FDA Approves New Indication for Neupogen: Chronic Neutropenia

Oncology NEWS International Vol 4 No 2, Volume 4, Issue 2

NEW YORK--Neupogen, Amgen's recombinant granulocyte colony-stimulating factor (G-CSF, filgrastim) has received FDA approval for use in treating severe chronic neutropenia.

NEW YORK--Neupogen, Amgen's recombinant granulocyte colony-stimulatingfactor (G-CSF, filgrastim) has received FDA approval for use intreating severe chronic neutropenia.

In 1991, the agent was approved for use in cancer patients onvarious chemotherapy regimens, and in 1994 it was licensed foruse in bone marrow transplants. In both settings, the growth factorreduces the duration of neutropenia and neutropenia-related clinicalconditions.

Severe chronic neutropenia is said to affect some 1,000 to 2,000children and adults in the United States. Many children with congenitalforms of the condition die before adolescence. Until now, severechronic neutropenia could only be managed episodically with regularor continuous antibiotic therapy and frequent hospitalizations,leading to debilitation and drug resistance.

In the phase III randomized multicenter trial of G-CSF in chronicneutropenia, in which 120 patients in the United States took part,90% of patients achieved normal neutrophil levels with daily subcutaneousinjections. Overall, there was a 60% reduction in infections anda 59% reduction in antibiotic use.

In addition to medical outcomes, the trial also examined qualityof life issues as measured by patient's self-perceptions, andon that score as well, G-CSF was of significant benefit. Virtuallyall of the patients reported feeling better.

"Our findings show that nearly all people with severe chronicneutropenia can benefit substantially from this new therapy,"said David Dale, MD, professor of medicine, University of WashingtonMedical Center, Seattle. "I think one of the remarkable thingsfor me was that it worked with the very first patient," hesaid at an Amgen press conference introducing the new indication.

Dr. Dale was lead investigator of the trials in which MemorialSloan-Kettering Cancer Center, University of Michigan, St. JudeChildren's Research Hospital, and Duke University Medical Centeralso took part.

Increased neutrophil counts alone do not tell the whole story,Dr. Dale said. In fact, clinical benefits were seen even amongthe minority of patients who did not show much of an increasein their blood cell counts.

"Counting the cells may be the easy thing to do, but theremay be more to the picture," he said, pointing out that theprecise number of neutrophils required to prevent infection isnot known, and the lower limit of normal is a conservative number."Even a few more cells will often make someone feel betterand prevent entry of bacterial toxins into the body," Dr.Dale said.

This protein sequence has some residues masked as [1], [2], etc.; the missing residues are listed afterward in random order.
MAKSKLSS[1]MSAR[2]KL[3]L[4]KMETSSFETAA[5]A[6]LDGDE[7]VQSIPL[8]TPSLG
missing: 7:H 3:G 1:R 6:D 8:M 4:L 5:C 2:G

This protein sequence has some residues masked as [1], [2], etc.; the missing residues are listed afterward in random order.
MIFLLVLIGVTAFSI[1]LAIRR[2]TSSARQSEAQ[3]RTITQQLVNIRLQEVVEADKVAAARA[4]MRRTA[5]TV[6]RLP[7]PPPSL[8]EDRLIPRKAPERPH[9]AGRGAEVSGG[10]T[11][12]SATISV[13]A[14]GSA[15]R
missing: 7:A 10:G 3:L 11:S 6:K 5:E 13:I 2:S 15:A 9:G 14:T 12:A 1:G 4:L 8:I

G-CSF may also affect the production of other cytokines and mayhave other anti-inflammatory effects contributing to clinicalimprovements in patients, he said.

Treatment Well Tolerated

The daily subcutaneous doses of G-CSF were generally well tolerated,and compliance was high in the phase III trial. Adverse reactionsincluded mild to moderate bone and muscle pain, and an enlargedspleen.

"Basically these patients, like other patients who receiveG-CSF, have some bone pain, often early in treatment, as the hematopoietictissues expand. It tends to be relatively mild, and we have learnedin this trial that the pain tends to melt away as blood cell expansionreaches a plateau stage, at least in most patients," he said.Similarly, a modest enlargement of the spleen also plateaus andhas no associated negative consequences.

Probably the most important toxicity issue is the possible adverseeffects in terms of cell formation in patients receiving long-termstimulation of the bone marrow, Dr. Dale said.

To date, throughout the entire series of G-CSF trials for chronicneutropenia in which 325 patients were treated overall, less than3% have developed myelodysplasia or myeloid leukemia. Acute myeloidleukemia or abnormal cytogenetics have been reported to occurin the natural history of severe chronic neutropenia, even withoutcytokine therapy, Dr. Dale pointed out.

Because the natural history of severe chronic neutropenia is notwell understood, Amgen is sponsoring an international registryto collect information on the health and treatment of patientswith the condition, and will provide G-CSF to the patients. Thecompany is also organizing a support group for patients.